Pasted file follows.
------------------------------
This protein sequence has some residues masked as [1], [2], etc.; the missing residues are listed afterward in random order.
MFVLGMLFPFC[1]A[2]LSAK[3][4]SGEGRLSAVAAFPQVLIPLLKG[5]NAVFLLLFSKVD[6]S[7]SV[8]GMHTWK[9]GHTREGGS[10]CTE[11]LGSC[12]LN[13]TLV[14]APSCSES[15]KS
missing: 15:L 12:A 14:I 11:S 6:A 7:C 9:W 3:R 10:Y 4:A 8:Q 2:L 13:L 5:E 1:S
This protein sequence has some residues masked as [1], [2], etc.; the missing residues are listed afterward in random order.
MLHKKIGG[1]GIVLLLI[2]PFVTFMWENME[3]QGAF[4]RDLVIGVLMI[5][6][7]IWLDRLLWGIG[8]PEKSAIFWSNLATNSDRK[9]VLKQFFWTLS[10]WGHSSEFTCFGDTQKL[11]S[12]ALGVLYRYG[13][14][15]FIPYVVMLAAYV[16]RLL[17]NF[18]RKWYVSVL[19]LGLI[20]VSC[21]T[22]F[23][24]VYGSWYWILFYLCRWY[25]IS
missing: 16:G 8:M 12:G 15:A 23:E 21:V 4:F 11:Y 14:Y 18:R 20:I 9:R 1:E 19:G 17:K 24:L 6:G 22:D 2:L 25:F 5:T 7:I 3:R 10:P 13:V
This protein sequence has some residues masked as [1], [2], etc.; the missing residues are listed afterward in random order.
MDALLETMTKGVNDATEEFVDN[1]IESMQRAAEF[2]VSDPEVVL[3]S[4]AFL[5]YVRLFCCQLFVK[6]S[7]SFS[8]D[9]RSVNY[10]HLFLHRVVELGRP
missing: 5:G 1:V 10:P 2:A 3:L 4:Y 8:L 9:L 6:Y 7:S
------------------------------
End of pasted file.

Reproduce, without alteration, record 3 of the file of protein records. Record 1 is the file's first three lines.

This protein sequence has some residues masked as [1], [2], etc.; the missing residues are listed afterward in random order.
MDALLETMTKGVNDATEEFVDN[1]IESMQRAAEF[2]VSDPEVVL[3]S[4]AFL[5]YVRLFCCQLFVK[6]S[7]SFS[8]D[9]RSVNY[10]HLFLHRVVELGRP
missing: 5:G 1:V 10:P 2:A 3:L 4:Y 8:L 9:L 6:Y 7:S